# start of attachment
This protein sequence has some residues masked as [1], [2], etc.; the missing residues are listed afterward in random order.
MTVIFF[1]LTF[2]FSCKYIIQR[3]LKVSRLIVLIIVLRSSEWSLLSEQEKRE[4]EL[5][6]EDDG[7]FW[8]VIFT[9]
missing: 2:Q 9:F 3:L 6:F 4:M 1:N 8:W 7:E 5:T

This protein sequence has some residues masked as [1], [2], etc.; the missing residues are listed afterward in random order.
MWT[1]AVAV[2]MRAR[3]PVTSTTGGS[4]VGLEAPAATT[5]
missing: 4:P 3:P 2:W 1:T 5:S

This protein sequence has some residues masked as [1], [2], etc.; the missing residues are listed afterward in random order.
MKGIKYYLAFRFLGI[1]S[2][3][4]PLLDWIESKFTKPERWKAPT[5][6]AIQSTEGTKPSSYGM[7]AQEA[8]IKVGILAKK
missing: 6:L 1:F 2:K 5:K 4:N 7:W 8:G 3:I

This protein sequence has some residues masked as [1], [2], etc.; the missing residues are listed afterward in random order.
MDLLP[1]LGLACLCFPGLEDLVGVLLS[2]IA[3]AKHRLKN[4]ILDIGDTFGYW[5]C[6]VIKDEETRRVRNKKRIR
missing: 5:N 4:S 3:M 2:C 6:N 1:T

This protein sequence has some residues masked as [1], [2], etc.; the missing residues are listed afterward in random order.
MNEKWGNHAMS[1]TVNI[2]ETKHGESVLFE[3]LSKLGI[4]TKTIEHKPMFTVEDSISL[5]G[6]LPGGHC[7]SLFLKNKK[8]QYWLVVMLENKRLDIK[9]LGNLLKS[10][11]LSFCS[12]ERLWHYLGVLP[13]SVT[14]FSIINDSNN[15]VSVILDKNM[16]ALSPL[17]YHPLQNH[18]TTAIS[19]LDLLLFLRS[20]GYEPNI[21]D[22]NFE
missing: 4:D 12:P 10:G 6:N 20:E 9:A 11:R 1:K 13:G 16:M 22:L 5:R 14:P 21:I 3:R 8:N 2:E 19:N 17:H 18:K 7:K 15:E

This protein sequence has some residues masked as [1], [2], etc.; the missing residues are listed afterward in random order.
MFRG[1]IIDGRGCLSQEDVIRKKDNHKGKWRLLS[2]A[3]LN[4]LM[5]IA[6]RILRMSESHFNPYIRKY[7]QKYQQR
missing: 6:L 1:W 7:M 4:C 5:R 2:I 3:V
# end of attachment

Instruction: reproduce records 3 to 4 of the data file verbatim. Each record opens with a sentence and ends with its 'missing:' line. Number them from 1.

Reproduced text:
This protein sequence has some residues masked as [1], [2], etc.; the missing residues are listed afterward in random order.
MKGIKYYLAFRFLGI[1]S[2][3][4]PLLDWIESKFTKPERWKAPT[5][6]AIQSTEGTKPSSYGM[7]AQEA[8]IKVGILAKK
missing: 6:L 1:F 2:K 5:K 4:N 7:W 8:G 3:I

This protein sequence has some residues masked as [1], [2], etc.; the missing residues are listed afterward in random order.
MDLLP[1]LGLACLCFPGLEDLVGVLLS[2]IA[3]AKHRLKN[4]ILDIGDTFGYW[5]C[6]VIKDEETRRVRNKKRIR
missing: 5:N 4:S 3:M 2:C 6:N 1:T